Finally, I took the Kyotee’s for a 30-mile run to see if they would hold up and feel as good as they did on shorter runs. They hung in there. The fat-soled Kyotee’s felt great all the way through the thirty miles. Now, I’m thinking about using them in ultra races. Hmm…

            My go-to shoes right now for ultra races are the Brooks Flow 2’s. I wore them in the Last Annual Vol-State Road Race last summer and in a 50K on trails this last October. They performed with no problems. I wore the Brooks Glycerin 11’s last May in a 24-hour run with no problems in that one. But, the Kyotee’s make me rethink the “go-to” selection.    

            You know, one can become thoroughly confused by reading the shoe analysis reports in running publications such as Runner’s World and other running magazines. And, if you read the advertisements from the shoe companies about their latest models, that will only add to the confusion for the runner in search of new and better shoes. There is just too much conflicting information out there about which is best for the runner. Over there, they tell me that the zero heel drop is the best ever. Over here, they tell me that barefoot is the way to go; after all, it is all natural and what could be better than that? Then there are the guys telling me that their latest and improved model makes it best for comfort, protection, and durability. Oh! Don’t forget the shoe improvisers who want to get me into the wide toe box for natural function of the foot.

            If I didn’t know better, I would just flip a coin to pick a shoe. But, I do know better, so I tend to go with the simplicity approach. If it feels good, it is probably a good shoe for me. Not that I eschew the information about the new shoes, but I will put more stock in the information from other runners who have used the shoes in question…those runners in an on-line forum and who have no vested interest in anything connected to the shoe except, maybe, the money they paid for the shoes. These forums have positive and negative feedback about particular shoes. After reading the remarks, it is just a matter of deciding to try or fore-go the shoes.

            So, now I am in deep thought about the feeling I’m getting from the Kyotee’s. Should I stay with the traditional big company shoes such as the Brooks Glycerins or the little less traditional Brooks Flows and Flow 2’s? The Nike Free shoes have definitely been surpassed to leave that level of minimalism behind. Should I try the fatter soled shoes that promise more cushioning with some stability? Hmm…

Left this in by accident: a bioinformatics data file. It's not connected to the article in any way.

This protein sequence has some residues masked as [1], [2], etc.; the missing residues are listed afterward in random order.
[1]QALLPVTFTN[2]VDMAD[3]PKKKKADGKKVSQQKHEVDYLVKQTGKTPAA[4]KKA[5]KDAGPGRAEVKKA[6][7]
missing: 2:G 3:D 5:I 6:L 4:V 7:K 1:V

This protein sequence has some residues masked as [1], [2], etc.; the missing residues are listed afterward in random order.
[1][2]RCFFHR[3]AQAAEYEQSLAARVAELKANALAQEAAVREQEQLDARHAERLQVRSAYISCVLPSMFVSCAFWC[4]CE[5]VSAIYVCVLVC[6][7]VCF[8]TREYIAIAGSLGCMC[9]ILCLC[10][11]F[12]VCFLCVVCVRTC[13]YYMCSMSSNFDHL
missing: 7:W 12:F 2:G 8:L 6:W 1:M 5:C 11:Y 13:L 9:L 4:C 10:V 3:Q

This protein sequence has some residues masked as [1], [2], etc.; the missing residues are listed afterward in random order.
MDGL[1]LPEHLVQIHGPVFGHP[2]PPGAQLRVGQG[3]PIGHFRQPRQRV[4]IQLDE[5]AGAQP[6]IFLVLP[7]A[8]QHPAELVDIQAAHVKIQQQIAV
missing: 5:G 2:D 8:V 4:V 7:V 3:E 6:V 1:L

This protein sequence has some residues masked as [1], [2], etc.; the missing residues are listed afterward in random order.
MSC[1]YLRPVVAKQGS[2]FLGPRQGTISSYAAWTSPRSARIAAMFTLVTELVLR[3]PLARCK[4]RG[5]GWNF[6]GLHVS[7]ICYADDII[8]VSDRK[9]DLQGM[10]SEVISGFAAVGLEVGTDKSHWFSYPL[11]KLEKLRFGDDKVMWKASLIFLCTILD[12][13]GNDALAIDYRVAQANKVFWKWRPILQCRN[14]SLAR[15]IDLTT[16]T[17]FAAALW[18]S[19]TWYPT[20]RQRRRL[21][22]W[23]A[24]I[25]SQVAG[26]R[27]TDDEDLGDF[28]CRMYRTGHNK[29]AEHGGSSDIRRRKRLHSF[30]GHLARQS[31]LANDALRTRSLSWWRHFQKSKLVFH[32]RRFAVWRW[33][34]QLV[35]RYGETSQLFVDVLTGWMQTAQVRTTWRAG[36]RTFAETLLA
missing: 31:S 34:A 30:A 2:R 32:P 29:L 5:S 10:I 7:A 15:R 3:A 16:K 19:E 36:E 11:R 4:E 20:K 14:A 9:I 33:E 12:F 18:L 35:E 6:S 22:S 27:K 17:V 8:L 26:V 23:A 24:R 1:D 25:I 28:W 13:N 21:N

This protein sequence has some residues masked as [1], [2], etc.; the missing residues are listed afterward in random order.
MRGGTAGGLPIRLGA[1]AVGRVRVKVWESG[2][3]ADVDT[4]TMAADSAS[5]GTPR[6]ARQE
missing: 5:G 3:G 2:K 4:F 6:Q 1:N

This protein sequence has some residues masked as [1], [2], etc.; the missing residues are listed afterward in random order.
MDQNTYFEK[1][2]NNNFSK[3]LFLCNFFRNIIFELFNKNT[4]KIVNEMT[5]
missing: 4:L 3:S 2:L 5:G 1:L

Hoka in the title refers to the Hoka One shoes. Some runners in the Last Annual Vol-State Road Race have worn the Hoka shoes. Just about all the feedback from those runners is positive. Durability seems to be the only question. At first, I looked upon the Hoka shoes as another gimmick, but after the Vol-State feedback, I began to give them more serious thought. I haven’t tried them; haven’t even thought about trying them. But, after rediscovering the feeling of fat shoes through the Kyotees, the Hoka shoes have entered my brain scan. If the Kyotees feel that good, would the Hokas feel even better?

            I don’t know. But, maybe, I will have to find the answer. Or, maybe not. The Washingtons, much less the Jacksons, might not agree.

            I will have to ponder on taking the step of trying the Hoka shoes. I’m still searching out feedback on these fat boys. So far, it is all positive except for the aforementioned durability aspect. I have a “Shoe Hall of Fame” on my website,, in which a pair of shoes will make the hall of fame if they reach 500 miles. There are several pair of shoes residing in that Hall of Fame. The durability question of the Hoka shoes might prevent their entry into the Hall of Fame. That would be a big negative against the Hoka shoes. Decisions, decisions…

            That leads to the term, “Poka.” That term in the title doesn’t mean anything. “Hoka” just reminded me of the term, “Hocus pocus” which I would use before my lame magic tricks as a kid. “Hoka-Pocus” just doesn’t sound right, so there you go. “Hoka-Poka.”

            Come to think of it…That sounds a little strange also.


                                                                                                                                     Richard Westbrook

                                                                                                                                      November 5, 2014